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Page:Popular Science Monthly Volume 54.djvu/398

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POPULAR SCIENCE MONTHLY.

must consist to a greater or less extent in practical work, and the more the better; that book work was next to useless.

Liebig, when appointed to Giessen, smarting still under the difficulties he had had in learning chemistry without proper appliances, induced the Darmstadt Government to build a chemical laboratory in which the students could receive a thorough practical training.

It will have been gathered from this reference to Liebig's system of teaching chemistry that still another branch of applied science had been created, which has since had a stupendous effect upon industry; and while Liebig was working at Giessen, another important industry was being created in England. I refer to the electric telegraph and all its developments, foreshadowed by Galileo in his reference to the "sympathy of magnetic needles."

Not only then in chemistry, but in all branches of science which can be applied to the wants of man, the teaching must be practical—that is, the student must experiment and observe for himself, and he must himself seek new truths.

It was at last recognized that a student could no more learn science effectively by seeing some one else perform an experiment than he could learn to draw effectively by seeing some one else make a sketch. Hence in the German universities the doctor's degree is based upon a research.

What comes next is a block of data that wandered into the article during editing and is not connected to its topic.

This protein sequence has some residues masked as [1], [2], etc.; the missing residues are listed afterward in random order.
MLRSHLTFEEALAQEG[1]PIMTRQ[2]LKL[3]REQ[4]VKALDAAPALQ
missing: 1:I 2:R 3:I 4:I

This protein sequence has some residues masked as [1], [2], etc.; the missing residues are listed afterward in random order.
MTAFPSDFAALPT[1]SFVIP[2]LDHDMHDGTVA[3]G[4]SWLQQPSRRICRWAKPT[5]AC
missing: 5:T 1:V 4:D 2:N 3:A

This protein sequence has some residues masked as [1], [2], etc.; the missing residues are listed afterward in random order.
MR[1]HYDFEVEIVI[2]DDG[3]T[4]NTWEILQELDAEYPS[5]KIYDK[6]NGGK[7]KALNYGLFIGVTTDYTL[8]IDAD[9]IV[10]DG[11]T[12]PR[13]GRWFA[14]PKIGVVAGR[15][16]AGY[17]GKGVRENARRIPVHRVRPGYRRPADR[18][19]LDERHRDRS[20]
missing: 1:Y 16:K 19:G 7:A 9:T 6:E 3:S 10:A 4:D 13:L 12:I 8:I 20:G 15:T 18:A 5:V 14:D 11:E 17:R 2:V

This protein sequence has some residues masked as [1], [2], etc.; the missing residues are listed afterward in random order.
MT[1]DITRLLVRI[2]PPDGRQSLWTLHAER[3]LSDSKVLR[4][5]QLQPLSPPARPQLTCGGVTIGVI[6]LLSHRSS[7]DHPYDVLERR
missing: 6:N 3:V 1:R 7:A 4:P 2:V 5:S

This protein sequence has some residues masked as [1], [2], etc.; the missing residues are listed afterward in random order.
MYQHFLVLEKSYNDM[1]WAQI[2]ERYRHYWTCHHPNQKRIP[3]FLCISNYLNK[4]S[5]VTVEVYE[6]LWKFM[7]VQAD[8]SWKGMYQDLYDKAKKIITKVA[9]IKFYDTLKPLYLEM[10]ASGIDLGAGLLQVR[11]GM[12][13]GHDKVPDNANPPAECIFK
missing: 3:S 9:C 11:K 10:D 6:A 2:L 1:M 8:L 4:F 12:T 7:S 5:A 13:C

Liebig's was the fons et origo of all our laboratories—mechanical, metallurgical, chemical, physical, geological, astronomical, and biological.—Nature.

[To be continued.]

 

SHOULD CHILDREN UNDER TEN LEARN TO READ AND WRITE?
By Prof. G. T. W. PATRICK.

THERE are certain propositions about education so evidently true that probably no parent or teacher would question them. For instance, the best school is one in which the course of study is progressively adapted to the mental development of the children. Again, certain subjects are adapted to children of certain ages or stages of development, and others are not. One would not recommend the study of logic or of the calculus to the average child of ten, nor would the teaching of English be wisely deferred until the age of fifteen. Finally, if the courses of study in our present school system shall be found to be arranged without regard to the order of mental development, they will sooner or later be modified in accordance with it.